With clinical trials becoming more globalised, the demand placed on the supply chain makes it increasingly difficult to maintain control of shipments that travel far and wide. As companies turn to forecasting systems and IRT (interactive response technologies) to manage their supplies, the ability to assess and simulate your demand enhances visibility throughout the supply chain.

To gain more insight into emerging technologies, Clinical Trials Arena spoke to Michael Koch, director of the supply chain group at Alkermes. Koch manages a group of professionals who are responsible for delivering clinical supplies to their studies globally. In this interview, Koch explains why more companies should be looking to implement innovative technologies to enhance their processes.

Clinical Trials Arena: In your opinion, how well is industry doing in leveraging emerging technologies to enhance supply chain processes?

Michael Koch: With the technology we are using – there are only a few suppliers/vendors in the market that are providing the technology most needed. What they’re starting to recognise is that the ERP (Enterprise Resource Planning) system that our big brothers in the commercial sector are using aren’t necessarily good for those involved at the clinical level. As a result, they’re starting to customize systems for clinical professionals, specifically supply chain professionals for use in forecasting, inventory management, integration with other systems (e.g. IRT – Interactive Response Technology), and so forth.

CTA: You mentioned IRT, how do such technologies improve supply chain operations?

MK: A good IRT system will give you complete visibility of your clinical inventory at any given time.  Not using an IRT can leave you blind past your warehouses and depots. That opens up the possibility of running out of stock, having a dissatisfied patient – maybe a patient even dropping out of a study. So if you’re not using an IRT to control your drug, that’s a very risky, labour-intensive situation. Considering in the US the cost per patient on study could approach $30,000 (it’s a bit less outside the US), if you lose a subject because you don’t have enough drug onsite or the systems in place to keep them, you’re not going to have a productive trial.

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CTA: Do you feel a sense that companies are not making the most in using, say IRT?

MK: That’s hard to tell without knowing what everyone else is using. From an Alkermes perspective, we are reaching a point where even our smaller studies are using IRT. This just makes sense from a supply side and a clinical control side. Certainly smaller companies will not enter into agreements with IRT providers because the associated expense can be cost prohibitive. The medium-sized companies may take it as they come. For us as a medium-sized company, there’s too much value in having an IRT than not at all. So the question becomes one of, since we’re using these technologies in other studies, why not use it in all of them?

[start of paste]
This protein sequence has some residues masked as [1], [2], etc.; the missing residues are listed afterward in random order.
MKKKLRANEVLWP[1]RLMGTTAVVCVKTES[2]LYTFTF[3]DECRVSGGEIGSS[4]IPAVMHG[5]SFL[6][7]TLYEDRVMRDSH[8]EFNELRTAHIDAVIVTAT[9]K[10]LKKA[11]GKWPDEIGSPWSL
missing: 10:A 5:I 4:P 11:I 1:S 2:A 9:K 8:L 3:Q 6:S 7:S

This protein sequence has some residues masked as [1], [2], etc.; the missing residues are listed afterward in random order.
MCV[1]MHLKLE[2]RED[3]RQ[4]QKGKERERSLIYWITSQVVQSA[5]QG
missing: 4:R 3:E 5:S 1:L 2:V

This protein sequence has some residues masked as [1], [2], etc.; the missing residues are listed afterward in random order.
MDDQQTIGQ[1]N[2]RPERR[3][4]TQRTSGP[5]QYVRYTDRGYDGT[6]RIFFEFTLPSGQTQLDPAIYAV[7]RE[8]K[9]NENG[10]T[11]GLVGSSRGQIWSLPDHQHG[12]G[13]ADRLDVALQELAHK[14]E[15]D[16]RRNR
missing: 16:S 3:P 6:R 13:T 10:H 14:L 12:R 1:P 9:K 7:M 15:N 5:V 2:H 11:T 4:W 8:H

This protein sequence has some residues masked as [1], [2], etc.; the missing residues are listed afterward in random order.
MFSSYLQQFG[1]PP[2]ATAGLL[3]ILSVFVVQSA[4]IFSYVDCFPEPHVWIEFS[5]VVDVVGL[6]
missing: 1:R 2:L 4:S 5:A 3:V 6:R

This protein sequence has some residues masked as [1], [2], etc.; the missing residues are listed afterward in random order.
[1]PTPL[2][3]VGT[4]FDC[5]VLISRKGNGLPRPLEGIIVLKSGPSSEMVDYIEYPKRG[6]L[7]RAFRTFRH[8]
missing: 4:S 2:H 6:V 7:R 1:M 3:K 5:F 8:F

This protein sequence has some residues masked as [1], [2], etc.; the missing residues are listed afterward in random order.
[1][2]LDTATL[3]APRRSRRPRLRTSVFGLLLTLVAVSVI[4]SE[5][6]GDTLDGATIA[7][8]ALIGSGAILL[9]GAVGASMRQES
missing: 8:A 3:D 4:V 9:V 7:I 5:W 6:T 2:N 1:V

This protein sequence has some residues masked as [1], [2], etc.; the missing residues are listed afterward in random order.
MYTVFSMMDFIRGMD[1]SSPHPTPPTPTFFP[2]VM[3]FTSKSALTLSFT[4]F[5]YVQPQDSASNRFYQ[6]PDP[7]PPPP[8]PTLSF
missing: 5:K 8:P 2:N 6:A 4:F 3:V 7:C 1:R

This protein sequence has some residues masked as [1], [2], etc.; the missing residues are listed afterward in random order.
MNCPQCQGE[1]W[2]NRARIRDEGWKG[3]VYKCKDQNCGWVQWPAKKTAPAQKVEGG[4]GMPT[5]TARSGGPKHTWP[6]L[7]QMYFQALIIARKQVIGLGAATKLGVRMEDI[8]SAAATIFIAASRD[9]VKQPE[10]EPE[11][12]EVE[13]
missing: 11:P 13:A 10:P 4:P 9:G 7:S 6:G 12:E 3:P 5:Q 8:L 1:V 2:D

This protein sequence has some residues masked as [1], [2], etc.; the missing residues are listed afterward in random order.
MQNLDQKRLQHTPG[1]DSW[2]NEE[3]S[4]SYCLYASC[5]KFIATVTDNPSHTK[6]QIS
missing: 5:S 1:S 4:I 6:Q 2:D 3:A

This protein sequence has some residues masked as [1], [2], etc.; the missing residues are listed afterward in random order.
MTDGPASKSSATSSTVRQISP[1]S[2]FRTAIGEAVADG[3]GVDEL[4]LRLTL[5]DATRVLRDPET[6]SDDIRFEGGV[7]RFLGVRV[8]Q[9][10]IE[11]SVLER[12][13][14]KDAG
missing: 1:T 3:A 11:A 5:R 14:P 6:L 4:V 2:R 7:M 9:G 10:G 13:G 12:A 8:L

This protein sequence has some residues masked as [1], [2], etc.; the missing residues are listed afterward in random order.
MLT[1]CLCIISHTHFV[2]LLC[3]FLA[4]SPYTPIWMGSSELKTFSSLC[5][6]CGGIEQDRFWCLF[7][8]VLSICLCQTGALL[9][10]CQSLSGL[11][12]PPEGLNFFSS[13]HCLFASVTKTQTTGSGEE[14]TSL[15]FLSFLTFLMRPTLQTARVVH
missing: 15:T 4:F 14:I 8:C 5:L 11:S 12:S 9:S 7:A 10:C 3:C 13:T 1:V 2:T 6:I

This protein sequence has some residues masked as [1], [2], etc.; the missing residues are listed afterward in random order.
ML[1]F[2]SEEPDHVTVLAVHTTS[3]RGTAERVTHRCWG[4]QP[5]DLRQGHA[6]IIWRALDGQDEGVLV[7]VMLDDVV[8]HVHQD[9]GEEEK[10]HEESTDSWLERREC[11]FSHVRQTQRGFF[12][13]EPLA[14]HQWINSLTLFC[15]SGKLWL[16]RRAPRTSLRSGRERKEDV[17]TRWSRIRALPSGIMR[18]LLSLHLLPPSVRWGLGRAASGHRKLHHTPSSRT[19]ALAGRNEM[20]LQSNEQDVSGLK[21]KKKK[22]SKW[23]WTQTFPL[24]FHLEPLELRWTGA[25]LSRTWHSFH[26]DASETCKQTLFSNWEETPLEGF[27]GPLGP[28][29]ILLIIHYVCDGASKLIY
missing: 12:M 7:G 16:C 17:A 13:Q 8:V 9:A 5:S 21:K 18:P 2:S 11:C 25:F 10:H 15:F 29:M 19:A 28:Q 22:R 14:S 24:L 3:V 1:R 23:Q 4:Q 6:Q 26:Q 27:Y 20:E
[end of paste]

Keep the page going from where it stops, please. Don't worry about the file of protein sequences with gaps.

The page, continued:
CTA: How has the use of these technologies enhanced supply chain processes from a forecasting point of view?

MK: To a degree, we haven’t really seen the full benefits at this point. But certainly with IRT you have a position of inventory at all times; you know exactly where your inventory is, how it’s being used, and how it could be used in the future. With the forecasting technology, what you can do then is take all that real time data and feed it into the system to determine how much to make and when.

CTA: What advice would you give fellow professionals looking to implement new forecasting tools or an IRT system?

MK: For any person who is responsible for conducting a global clinical study, I would say the cost is justified in the success of the trial. Typically, a lot of the smaller organizations would simply not do it, while the medium-sized companies would err on the side of caution. My advice is to vet these two technologies when you’re starting a study. If you feel you can’t do the trial manually, you might want to put money into a technology to control the study.

Ultimately, IRT systems keep getting better and better over time as companies take advantage of the flexibility they provide. In the forecasting space, it’s still fairly new and it remains something professionals are getting to grips with. Going forward, I feel eLabels are the next frontier, and as forecasting tools and IRT become more prominent, such innovations like eLabels will enhance processes further because now you can change things out in the field.


*Michael Koch is the Director, Clinical Supply Chain at Alkermes